The event was very well attended, with a lively and informed question and answer session. Thanks to our panellists and all those who attended and stay tuned for our next VPS Network event!




Video: Aboriginal Cultural Rights: a human rights framework

On 21 July 2015, Victorian Opportunity and Human Rights Commissioner Kate Jenkins and Australian Torres Strait Islander Social Justice Commissioner Mick Gooda spoke at a public event regarding Aboriginal Cultural Rights.

The discussion was moderated by Tim Goodwin, barrister and board member of the Victorian Equal Opportunity and Human Rights Commission, the Australian Research Alliance for Children and Youth and the Roberta Sykes Indigenous Education Foundation.

Watch a recording of the event

2014 report on the operation of the Charter

The Commission has published its 2014 Report on the operation of the Charter of Human Rights and Responsibilities Act 2006. The report highlights that after eight years of operation, the use of the Charter has matured beyond simple compliance with the law.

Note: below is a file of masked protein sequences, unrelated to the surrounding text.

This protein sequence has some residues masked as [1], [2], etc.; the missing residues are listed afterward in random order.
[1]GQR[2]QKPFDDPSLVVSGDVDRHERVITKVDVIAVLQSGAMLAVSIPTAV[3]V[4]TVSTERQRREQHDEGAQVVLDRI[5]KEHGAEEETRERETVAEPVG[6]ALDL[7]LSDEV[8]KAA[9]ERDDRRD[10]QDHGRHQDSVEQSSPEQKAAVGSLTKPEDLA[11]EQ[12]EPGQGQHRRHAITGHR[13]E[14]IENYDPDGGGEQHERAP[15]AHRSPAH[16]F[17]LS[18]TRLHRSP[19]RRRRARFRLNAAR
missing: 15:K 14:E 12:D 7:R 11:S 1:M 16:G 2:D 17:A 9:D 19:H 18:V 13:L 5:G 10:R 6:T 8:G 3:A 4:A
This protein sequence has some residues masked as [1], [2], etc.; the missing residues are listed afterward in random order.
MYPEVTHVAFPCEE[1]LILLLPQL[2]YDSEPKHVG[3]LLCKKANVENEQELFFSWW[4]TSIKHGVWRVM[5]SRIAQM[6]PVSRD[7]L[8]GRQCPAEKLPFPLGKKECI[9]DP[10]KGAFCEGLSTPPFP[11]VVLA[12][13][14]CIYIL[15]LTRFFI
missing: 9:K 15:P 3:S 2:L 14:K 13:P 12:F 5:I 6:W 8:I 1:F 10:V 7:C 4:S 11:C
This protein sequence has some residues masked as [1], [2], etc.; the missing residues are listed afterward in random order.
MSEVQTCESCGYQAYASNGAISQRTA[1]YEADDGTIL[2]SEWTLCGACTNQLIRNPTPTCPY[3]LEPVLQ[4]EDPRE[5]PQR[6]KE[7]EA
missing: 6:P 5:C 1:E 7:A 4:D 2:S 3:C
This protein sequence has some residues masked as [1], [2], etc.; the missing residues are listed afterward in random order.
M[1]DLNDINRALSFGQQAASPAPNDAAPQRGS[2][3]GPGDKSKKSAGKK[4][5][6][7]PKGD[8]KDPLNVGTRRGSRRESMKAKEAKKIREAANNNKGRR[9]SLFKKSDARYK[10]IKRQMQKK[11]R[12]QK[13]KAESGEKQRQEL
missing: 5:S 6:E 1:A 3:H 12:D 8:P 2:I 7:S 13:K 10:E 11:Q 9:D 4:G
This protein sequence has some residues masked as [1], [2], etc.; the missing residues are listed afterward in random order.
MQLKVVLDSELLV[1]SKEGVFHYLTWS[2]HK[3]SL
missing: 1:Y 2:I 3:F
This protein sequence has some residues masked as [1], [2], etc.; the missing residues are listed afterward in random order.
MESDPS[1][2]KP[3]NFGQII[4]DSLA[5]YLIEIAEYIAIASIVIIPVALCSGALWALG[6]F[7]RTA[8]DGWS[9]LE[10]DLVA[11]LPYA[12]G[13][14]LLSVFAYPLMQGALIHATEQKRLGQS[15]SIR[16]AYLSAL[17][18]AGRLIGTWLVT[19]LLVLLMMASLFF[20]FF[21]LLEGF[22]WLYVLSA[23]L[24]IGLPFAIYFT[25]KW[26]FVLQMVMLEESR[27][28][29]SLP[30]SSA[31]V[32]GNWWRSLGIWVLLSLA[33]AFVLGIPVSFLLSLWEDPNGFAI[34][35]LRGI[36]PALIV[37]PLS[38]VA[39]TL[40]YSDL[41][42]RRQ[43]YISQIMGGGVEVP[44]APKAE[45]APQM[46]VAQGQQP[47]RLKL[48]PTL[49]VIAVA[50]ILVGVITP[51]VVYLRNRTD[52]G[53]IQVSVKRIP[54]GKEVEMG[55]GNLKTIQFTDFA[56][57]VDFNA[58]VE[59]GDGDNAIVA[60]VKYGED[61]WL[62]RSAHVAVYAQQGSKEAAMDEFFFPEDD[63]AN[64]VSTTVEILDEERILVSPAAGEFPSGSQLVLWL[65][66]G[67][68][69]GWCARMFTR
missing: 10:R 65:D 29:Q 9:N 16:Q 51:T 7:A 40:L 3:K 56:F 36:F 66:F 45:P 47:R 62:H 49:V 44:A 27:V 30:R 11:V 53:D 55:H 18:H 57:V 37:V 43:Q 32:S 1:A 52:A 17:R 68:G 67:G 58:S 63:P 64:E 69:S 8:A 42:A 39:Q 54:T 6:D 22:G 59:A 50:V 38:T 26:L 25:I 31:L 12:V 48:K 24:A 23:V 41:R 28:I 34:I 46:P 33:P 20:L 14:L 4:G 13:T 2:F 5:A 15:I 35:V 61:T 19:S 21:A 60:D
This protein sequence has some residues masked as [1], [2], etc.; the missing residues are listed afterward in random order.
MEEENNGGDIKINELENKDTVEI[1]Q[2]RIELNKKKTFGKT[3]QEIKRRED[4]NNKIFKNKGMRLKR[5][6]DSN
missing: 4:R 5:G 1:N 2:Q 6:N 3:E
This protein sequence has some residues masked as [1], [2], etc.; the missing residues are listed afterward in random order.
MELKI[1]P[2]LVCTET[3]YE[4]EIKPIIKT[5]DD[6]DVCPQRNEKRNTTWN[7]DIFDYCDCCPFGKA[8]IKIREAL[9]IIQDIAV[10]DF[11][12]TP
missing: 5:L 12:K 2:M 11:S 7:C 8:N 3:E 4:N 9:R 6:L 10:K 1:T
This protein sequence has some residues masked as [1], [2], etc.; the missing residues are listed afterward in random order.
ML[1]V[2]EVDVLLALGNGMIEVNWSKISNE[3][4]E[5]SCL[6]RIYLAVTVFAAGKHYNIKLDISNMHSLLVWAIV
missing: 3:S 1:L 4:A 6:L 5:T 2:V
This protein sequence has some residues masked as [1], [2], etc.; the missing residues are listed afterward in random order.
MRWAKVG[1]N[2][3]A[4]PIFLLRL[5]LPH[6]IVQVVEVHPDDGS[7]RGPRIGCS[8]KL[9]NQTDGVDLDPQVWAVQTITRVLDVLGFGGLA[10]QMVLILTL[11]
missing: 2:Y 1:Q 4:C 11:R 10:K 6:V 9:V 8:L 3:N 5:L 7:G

The Charter is not only part of 'everyday business' for many public authorities, but drives important human rights initiatives to address systemic issues. In this way, it prompts organisations to take a proactive, rather than reactive, approach to their operations and the way they engage with the community.

Read more
source here

Victorian Human Rights Charter Case Collection

The Judicial College of Victoria and the Supreme Court of Victoria have developed a new publication summarising over 70 published decisions on the Charter of Human Rights and Responsibilities Act 2006 from 2007 to 2014.

The publication is fully indexed by Charter right or section and will be updated continually.